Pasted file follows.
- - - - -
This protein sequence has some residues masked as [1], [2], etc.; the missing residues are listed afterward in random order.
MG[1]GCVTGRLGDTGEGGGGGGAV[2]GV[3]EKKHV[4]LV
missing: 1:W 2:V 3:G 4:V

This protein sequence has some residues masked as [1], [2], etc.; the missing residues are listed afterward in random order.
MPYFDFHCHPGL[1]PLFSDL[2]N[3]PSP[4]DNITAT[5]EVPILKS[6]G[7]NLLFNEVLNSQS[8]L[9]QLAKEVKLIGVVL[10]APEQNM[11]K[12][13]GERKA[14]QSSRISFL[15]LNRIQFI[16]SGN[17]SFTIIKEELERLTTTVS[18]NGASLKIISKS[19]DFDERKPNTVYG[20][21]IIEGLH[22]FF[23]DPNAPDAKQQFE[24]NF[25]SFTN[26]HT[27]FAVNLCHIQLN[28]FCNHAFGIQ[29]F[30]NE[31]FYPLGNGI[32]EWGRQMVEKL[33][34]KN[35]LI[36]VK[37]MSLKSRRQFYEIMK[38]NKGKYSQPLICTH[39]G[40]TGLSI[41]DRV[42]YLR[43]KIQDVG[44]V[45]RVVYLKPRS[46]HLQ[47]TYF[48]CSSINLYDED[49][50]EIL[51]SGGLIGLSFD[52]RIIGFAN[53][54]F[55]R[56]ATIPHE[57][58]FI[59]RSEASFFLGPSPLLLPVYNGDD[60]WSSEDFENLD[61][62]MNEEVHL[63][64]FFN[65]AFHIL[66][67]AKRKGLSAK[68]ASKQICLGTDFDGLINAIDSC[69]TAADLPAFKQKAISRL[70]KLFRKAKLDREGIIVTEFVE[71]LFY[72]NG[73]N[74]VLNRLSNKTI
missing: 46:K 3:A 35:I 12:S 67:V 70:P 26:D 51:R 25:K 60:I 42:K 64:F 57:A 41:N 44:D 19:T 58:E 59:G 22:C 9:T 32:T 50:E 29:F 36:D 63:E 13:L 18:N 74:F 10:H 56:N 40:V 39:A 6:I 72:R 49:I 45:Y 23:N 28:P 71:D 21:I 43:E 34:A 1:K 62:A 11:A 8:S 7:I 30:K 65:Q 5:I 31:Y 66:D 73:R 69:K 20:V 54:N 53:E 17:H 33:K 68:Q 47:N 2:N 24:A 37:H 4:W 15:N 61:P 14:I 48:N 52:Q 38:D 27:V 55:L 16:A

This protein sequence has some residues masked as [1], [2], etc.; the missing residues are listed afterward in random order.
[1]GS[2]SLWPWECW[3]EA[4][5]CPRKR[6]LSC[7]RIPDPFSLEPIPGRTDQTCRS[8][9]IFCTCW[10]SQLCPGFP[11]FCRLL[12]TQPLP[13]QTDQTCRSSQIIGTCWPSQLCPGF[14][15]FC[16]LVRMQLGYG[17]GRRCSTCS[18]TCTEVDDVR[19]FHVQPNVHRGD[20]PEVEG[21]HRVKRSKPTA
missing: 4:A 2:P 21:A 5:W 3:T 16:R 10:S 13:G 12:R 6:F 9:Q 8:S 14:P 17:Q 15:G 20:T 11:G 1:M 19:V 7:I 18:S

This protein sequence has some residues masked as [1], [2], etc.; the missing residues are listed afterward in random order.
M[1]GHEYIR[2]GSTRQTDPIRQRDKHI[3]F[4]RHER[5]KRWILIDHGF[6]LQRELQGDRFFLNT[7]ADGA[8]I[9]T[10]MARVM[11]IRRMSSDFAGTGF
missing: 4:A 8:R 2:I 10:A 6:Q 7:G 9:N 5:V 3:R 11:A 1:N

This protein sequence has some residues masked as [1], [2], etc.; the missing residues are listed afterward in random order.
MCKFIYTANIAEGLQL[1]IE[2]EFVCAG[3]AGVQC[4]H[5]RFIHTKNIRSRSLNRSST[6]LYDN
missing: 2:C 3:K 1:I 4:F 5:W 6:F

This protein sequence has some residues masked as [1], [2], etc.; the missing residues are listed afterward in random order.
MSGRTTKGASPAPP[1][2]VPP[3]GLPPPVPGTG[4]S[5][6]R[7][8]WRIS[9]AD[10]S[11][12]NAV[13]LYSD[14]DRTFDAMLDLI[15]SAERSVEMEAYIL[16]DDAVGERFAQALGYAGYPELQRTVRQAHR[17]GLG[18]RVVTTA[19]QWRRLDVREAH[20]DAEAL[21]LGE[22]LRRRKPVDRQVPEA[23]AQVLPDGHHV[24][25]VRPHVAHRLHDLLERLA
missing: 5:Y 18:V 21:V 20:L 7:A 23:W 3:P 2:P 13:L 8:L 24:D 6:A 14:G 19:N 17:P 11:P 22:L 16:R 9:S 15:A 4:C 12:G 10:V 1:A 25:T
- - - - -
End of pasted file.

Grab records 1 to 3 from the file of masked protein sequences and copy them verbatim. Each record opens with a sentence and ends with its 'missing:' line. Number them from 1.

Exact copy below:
This protein sequence has some residues masked as [1], [2], etc.; the missing residues are listed afterward in random order.
MG[1]GCVTGRLGDTGEGGGGGGAV[2]GV[3]EKKHV[4]LV
missing: 1:W 2:V 3:G 4:V

This protein sequence has some residues masked as [1], [2], etc.; the missing residues are listed afterward in random order.
MPYFDFHCHPGL[1]PLFSDL[2]N[3]PSP[4]DNITAT[5]EVPILKS[6]G[7]NLLFNEVLNSQS[8]L[9]QLAKEVKLIGVVL[10]APEQNM[11]K[12][13]GERKA[14]QSSRISFL[15]LNRIQFI[16]SGN[17]SFTIIKEELERLTTTVS[18]NGASLKIISKS[19]DFDERKPNTVYG[20][21]IIEGLH[22]FF[23]DPNAPDAKQQFE[24]NF[25]SFTN[26]HT[27]FAVNLCHIQLN[28]FCNHAFGIQ[29]F[30]NE[31]FYPLGNGI[32]EWGRQMVEKL[33][34]KN[35]LI[36]VK[37]MSLKSRRQFYEIMK[38]NKGKYSQPLICTH[39]G[40]TGLSI[41]DRV[42]YLR[43]KIQDVG[44]V[45]RVVYLKPRS[46]HLQ[47]TYF[48]CSSINLYDED[49][50]EIL[51]SGGLIGLSFD[52]RIIGFAN[53][54]F[55]R[56]ATIPHE[57][58]FI[59]RSEASFFLGPSPLLLPVYNGDD[60]WSSEDFENLD[61][62]MNEEVHL[63][64]FFN[65]AFHIL[66][67]AKRKGLSAK[68]ASKQICLGTDFDGLINAIDSC[69]TAADLPAFKQKAISRL[70]KLFRKAKLDREGIIVTEFVE[71]LFY[72]NG[73]N[74]VLNRLSNKTI
missing: 46:K 3:A 35:I 12:S 67:V 70:P 26:D 51:R 25:K 60:I 42:K 64:F 57:A 41:N 44:D 19:T 58:E 59:G 22:C 9:T 32:T 50:E 29:F 36:D 63:E 13:L 18:N 74:F 10:H 56:N 40:V 39:A 6:I 72:R 49:I 45:Y 23:N 28:P 71:D 21:I 43:E 34:A 1:K 62:A 11:A 8:S 7:I 30:K 65:Q 5:I 31:Y 66:D 73:R 69:K 20:V 54:N 53:E 17:H 33:K 68:Q 47:N 2:N 24:A 37:H 4:W 15:N 61:P 14:I 48:N 52:Q 38:D 27:V 55:L 16:A

This protein sequence has some residues masked as [1], [2], etc.; the missing residues are listed afterward in random order.
[1]GS[2]SLWPWECW[3]EA[4][5]CPRKR[6]LSC[7]RIPDPFSLEPIPGRTDQTCRS[8][9]IFCTCW[10]SQLCPGFP[11]FCRLL[12]TQPLP[13]QTDQTCRSSQIIGTCWPSQLCPGF[14][15]FC[16]LVRMQLGYG[17]GRRCSTCS[18]TCTEVDDVR[19]FHVQPNVHRGD[20]PEVEG[21]HRVKRSKPTA
missing: 4:A 2:P 21:A 5:W 3:T 16:R 10:S 13:G 12:R 6:F 9:Q 8:S 14:P 17:Q 15:G 20:T 11:G 1:M 19:V 7:I 18:S